Investigations for Failure to Submit Pre-Merger Notification Filing.

The AMB's proposed regulations provide that MOFCOM may investigate reportable transactions that the parties failed to notify. If the investigation occurs prior to closing, MOFCOM may require the parties to file a notification promptly. MOFCOM will then analyze the effects of the transaction.

If MOFCOM's investigation occurs after the parties close, then, in addition to examining the effects of the merger, MOFCOM may also impose penalties according to Article 48 of the AML. Potential penalties include the disposition of assets, transfer of the business, or other measures deemed necessary to restore competition in the relevant market to its pre-transaction status. MOFCOM may also impose a fine of up to 500,000 yuan. Parties investigated for failure to file a notification would have an opportunity to appear before MOFCOM.

Clarifications of Pre-Merger Notification Rules.

The AMB's proposed regulations provide additional clarity with respect to several key issues. For example:

  • Acquisitions of Minority Ownership Interests. The AML and prior regulations made it clear that the notification requirements applied to acquisitions of control of other undertakings, but did not expressly define "control." The proposed regulations define "obtaining the control of other business undertakings" as either:
  1. obtaining more than 50% of the voting shares or assets of the target; or
  2. obtaining less than 50% of the voting shares or assets of the target, but having the ability to appoint one or more members of the board or key management, or having authority over significant business decisions such as the setting the budget, pricing, or major investments.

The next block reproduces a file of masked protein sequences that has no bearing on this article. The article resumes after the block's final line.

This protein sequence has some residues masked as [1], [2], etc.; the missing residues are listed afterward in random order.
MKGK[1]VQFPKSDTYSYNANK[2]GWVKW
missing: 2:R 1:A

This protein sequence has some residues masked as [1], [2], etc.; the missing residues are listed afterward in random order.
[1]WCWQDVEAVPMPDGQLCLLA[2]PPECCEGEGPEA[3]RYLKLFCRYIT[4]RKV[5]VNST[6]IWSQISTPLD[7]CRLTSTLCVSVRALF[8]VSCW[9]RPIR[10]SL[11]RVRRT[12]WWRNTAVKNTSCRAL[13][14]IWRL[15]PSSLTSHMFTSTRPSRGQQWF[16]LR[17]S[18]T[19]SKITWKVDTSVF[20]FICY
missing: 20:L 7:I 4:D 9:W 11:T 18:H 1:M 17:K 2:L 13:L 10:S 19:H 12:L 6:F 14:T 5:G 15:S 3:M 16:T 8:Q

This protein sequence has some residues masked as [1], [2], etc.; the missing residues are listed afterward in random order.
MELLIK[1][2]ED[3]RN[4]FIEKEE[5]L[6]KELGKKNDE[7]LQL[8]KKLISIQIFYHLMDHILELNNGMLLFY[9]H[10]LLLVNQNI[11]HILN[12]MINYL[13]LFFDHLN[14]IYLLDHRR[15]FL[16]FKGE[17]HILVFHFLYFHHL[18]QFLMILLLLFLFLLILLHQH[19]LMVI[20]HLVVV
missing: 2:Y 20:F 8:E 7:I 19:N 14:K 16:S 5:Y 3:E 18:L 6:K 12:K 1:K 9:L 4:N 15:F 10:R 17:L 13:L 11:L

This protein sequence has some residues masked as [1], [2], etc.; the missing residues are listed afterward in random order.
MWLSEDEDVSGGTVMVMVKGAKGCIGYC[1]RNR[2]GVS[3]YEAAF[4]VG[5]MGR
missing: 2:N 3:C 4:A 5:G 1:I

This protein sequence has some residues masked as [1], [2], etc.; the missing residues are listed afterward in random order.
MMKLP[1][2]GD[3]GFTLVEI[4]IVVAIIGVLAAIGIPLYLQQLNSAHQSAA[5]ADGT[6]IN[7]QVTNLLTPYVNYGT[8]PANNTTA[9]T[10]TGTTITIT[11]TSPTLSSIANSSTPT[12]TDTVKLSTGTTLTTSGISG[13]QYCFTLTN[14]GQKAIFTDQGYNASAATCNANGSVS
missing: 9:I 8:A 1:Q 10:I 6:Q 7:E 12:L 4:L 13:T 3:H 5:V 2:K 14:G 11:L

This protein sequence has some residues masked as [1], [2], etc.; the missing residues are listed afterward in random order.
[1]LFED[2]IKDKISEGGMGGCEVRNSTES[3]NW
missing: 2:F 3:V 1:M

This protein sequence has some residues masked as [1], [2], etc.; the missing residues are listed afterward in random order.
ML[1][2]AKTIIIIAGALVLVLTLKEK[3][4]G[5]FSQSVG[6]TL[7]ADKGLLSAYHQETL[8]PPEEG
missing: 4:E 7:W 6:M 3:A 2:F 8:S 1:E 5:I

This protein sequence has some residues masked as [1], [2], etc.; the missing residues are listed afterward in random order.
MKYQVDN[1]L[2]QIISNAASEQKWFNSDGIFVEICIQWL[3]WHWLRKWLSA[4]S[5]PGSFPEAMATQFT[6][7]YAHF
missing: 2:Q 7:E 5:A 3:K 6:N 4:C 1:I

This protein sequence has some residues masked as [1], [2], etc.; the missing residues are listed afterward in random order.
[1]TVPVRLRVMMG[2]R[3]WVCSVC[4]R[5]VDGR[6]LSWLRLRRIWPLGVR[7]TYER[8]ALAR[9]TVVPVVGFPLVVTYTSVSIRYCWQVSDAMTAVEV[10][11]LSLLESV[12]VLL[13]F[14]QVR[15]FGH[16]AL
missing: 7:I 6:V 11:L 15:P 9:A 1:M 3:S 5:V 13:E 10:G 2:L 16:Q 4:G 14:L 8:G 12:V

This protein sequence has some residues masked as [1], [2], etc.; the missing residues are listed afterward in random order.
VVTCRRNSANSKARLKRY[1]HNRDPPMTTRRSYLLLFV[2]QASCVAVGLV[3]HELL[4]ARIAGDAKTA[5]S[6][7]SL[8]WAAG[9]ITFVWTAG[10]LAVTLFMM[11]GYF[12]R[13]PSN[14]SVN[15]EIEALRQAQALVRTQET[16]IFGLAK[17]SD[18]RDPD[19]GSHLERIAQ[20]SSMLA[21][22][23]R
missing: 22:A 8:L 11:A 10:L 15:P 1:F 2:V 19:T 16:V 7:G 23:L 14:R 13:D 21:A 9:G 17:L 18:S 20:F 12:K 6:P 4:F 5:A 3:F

This definition is noteworthy, in part, because it could be read to apply broadly to any acquisition of a minority ownership interest that includes a right to designate a member of the target company's board, regardless of whether the board member has the ability to exercise control or significant influence over important business decisions. The EU's merger notification requirements, in contrast, apply to the acquisition of a minority ownership interest only if it conveys the ability to exercise "decisive influence" over the target undertaking.

  • Acquisitions of Part of Another Undertaking. The proposed regulations also illuminate the proper application of the notification rules' turnover thresholds to acquisitions of a part (rather than all) of one or more undertakings. The draft regulations state that the relevant turnover in these transactions is the turnover of the portion of the business that is being acquired. This clarification will be welcome news to multi-national companies that are engaged in a broad range of business activities inside China, and will enable MOFCOM to focus on transactions that may have a significant impact on China commerce.
  • Joint Ventures. The proposed regulations state that the establishment of a new enterprise by two or more business undertakings can be a notifiable transaction in China. The final regulations may provide additional guidance as to how this provision will be applied to joint ventures that are limited in scope and have little or no impact on competition (e.g., an R&D or procurement joint venture), as compared to those ventures that involve a significant integration of competing businesses.